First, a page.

T 0161/10 () of 13.3.2013

European Case Law Identifier: ECLI:EP:BA:2013:T016110.20130313
Date of decision: 13 March 2013
Case number: T 0161/10
Application number: 01204089.5
IPC class: C08F 220/18
C10M 149/06
C10M 149/04
Language of proceedings: EN
Distribution: D
Download and more information:
Decision text in EN (PDF, 160.711K)
Documentation of the appeal procedure can be found in the Register
Bibliographic information is available in: EN
Versions: Unpublished
Title of application: Dispersant (Meth) acrylate copolymers having excellent low temperature properties
Applicant name: Afton Chemical Intangibles LLC
Opponent name: Evonik RohMax Additives GmbH
Board: 3.3.03
Headnote: -
Relevant legal provisions:
European Patent Convention Art 56
Rules of procedure of the Boards of Appeal Art 13
Keywords: Inventive step: no (main request - auxiliary requests 1-7)
Late submitted request: not admitted (auxiliary request 8)
Catchwords:

-

Cited decisions:
-
Citing decisions:
-

Summary of Facts and Submissions

I. The appeal by the patent proprietor lies against the decision of the opposition division posted 27 November 2009 to revoke European patent N**(o). EP 1 203 779, based on application N**(o). 01 204 089.5.

II. The granted patent was based on 11 claims which are however not relevant for the present decision.

III. A notice of opposition against the patent was filed on 7 June 2006, in which the revoca tion of the patent in its entirety was requested on the grounds of Art. 100 (a) EPC (lack of an inventive step) and Art. 100 (b) EPC. During the opposition procedure the following documents were inter alia cited:

D5: EP-A-0 439 254

D26: "Versuchsbericht 2" filed with letter of 10 October 2007

D27: "Testbericht D27" filed with letter of 18 September 2008

D28-D36: Datasheets of Anglamol 99, Nexbase 3043, Nexbase 3030, KPE 100 SN, Enerpar, AP/E SN 130, AP/E Core, S-Oil, Nexbase 3020, respectively

The decision of the opposition division was based on a main and two auxiliary requests.

Claims 1, 2, 5, 8, 9 and 10 of the main request read as follows:

"1. A polyalkyl (meth)acrylate copolymer, comprising units derived from:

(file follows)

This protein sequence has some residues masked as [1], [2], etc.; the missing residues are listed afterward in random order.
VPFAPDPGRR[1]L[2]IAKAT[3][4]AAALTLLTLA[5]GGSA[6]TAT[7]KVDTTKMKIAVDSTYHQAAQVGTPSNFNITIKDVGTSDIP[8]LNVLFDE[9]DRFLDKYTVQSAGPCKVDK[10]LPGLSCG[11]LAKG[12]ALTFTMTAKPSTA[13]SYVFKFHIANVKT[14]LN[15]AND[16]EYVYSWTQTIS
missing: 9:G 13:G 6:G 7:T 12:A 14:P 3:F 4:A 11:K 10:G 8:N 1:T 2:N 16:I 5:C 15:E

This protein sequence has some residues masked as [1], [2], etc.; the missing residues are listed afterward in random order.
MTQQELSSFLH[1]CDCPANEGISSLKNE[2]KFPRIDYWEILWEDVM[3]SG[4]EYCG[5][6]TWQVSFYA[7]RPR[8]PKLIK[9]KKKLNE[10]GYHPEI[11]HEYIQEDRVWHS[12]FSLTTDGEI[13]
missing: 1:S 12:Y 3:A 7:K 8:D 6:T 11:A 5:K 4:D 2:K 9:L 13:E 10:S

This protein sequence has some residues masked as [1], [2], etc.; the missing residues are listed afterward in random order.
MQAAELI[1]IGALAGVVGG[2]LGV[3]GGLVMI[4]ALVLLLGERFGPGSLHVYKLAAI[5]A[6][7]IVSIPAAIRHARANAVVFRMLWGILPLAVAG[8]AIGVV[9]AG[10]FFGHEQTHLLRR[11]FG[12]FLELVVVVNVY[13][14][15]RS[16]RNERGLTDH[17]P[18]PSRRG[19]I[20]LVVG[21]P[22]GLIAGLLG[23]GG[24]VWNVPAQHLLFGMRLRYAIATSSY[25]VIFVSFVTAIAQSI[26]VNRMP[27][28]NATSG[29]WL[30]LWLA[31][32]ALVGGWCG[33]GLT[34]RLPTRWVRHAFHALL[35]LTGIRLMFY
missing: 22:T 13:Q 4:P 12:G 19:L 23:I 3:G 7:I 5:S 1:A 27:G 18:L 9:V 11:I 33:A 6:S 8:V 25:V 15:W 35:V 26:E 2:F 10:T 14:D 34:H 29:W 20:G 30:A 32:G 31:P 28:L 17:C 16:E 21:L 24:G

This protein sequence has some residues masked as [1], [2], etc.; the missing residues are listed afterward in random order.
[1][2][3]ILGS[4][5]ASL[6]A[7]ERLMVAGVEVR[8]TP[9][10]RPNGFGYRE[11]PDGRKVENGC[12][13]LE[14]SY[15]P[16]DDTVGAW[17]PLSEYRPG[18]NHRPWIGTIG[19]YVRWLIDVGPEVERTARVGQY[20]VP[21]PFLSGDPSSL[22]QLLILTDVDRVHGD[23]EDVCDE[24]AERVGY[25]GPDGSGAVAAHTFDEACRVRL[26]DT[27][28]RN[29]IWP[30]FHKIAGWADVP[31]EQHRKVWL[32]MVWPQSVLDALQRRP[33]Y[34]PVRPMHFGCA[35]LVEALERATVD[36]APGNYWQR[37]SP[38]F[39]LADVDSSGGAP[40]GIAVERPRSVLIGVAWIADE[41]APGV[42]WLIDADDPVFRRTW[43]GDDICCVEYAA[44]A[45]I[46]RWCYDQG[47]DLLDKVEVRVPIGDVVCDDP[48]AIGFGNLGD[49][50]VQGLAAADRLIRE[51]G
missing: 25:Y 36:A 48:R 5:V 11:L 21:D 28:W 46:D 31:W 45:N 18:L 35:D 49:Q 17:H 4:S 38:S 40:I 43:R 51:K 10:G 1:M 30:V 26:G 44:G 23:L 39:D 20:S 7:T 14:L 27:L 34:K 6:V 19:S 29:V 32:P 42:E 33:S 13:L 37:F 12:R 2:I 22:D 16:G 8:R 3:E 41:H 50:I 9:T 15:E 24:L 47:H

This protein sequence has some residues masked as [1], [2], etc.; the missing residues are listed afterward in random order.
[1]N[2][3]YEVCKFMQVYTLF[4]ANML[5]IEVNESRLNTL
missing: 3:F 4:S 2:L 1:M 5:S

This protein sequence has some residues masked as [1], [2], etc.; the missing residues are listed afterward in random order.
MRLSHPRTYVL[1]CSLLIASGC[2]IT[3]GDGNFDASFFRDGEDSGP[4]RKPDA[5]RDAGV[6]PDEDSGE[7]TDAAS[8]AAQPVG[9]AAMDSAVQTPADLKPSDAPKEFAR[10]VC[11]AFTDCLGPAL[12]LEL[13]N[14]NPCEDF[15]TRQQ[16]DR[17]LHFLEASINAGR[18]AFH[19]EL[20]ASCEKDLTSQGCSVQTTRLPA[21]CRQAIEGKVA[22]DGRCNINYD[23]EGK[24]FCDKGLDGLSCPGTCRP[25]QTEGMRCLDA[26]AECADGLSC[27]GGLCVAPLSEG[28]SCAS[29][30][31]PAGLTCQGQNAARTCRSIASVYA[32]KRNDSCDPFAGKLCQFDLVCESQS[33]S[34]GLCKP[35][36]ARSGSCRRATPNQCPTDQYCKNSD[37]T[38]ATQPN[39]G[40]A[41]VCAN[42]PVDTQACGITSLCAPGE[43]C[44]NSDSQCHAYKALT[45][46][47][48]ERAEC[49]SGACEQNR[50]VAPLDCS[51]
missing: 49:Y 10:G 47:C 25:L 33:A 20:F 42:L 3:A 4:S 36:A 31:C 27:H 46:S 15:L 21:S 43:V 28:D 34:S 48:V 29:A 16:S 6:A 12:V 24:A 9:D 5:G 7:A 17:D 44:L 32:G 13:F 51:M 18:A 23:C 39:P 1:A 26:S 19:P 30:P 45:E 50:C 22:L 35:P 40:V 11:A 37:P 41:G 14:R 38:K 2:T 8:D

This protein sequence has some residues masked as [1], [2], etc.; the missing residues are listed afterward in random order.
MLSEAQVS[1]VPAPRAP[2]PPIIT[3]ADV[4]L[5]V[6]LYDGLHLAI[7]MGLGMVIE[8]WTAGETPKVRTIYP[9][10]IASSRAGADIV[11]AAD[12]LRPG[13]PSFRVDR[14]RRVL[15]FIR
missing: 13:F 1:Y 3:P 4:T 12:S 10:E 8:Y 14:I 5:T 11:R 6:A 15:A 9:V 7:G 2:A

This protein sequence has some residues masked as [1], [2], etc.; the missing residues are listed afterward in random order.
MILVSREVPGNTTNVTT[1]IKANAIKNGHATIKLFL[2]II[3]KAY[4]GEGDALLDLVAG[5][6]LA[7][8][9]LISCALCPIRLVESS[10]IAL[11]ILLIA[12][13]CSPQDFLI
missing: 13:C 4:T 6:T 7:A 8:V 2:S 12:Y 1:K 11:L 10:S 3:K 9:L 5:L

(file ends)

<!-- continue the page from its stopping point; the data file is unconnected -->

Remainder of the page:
A) 12 to 18 weight percent methyl methacrylate;

B) 75 to 85 weight percent of at least one C10-C15 alkyl (meth)acrylate; and

C) 2 to 5 weight percent of at least one nitrogen-containing dispersant monomer selected from dialkylamino alkyl (meth)acrylamides, dialkylaminoalkyl acrylates and N,N-dimethylaminoethyl thiomethacrylate,

wherein the copolymer optionally contains monomers other than (A), (B) and nitrogen-containing dispersant monomers polymerizable with monomers (A), (B) and (C) and, if such other monomers are present, said copolymer contains less than 3 weight percent of said other monomers."

"2. A polyalkyl (meth)acrylate copolymer comprising the reaction product(s) of:

A) 12 to 18 weight percent methyl methacrylate;

B) 75 to 85 weight percent of at least one C10-C15 alkyl (meth)acrylate; and

C) 2 to 5 weight percent of at least one nitrogen-containing dispersant monomer selected from dialkylamino alkyl (meth)acrylamides, dialkylaminoalkyl acrylates and N,N-dimethylaminoethyl thiomethacrylate,

wherein the copolymer optionally contains monomers other than (A), (B) and nitrogen-containing dispersant monomers polymerizable with monomers (A), (B) and (C) and, if such other monomers are present, said copolymer contains less than 3 weight percent of said other monomers."

"5. A lubricating oil composition comprising:

(A) an oil of lubricating viscosity; and

(B) a polyalkyl (meth)acrylate copolymer according to claim 2."

"8. A method for improving the low temperature properties of an oil, said method comprises adding to an oil of lubricating viscosity a polyalkyl (meth)acrylate copolymer according to claim 2."

"9. A method for increasing the viscosity index of an oil, said method comprising adding to an oil of lubricating viscosity a polyalkyl (meth)acrylate copolymer according to claim 2."

"10. An automatic transmission fluid comprising:

(A) an oil of lubricating viscosity;

(B) a polyalkyl (meth)acrylate copolymer according to claim 2; and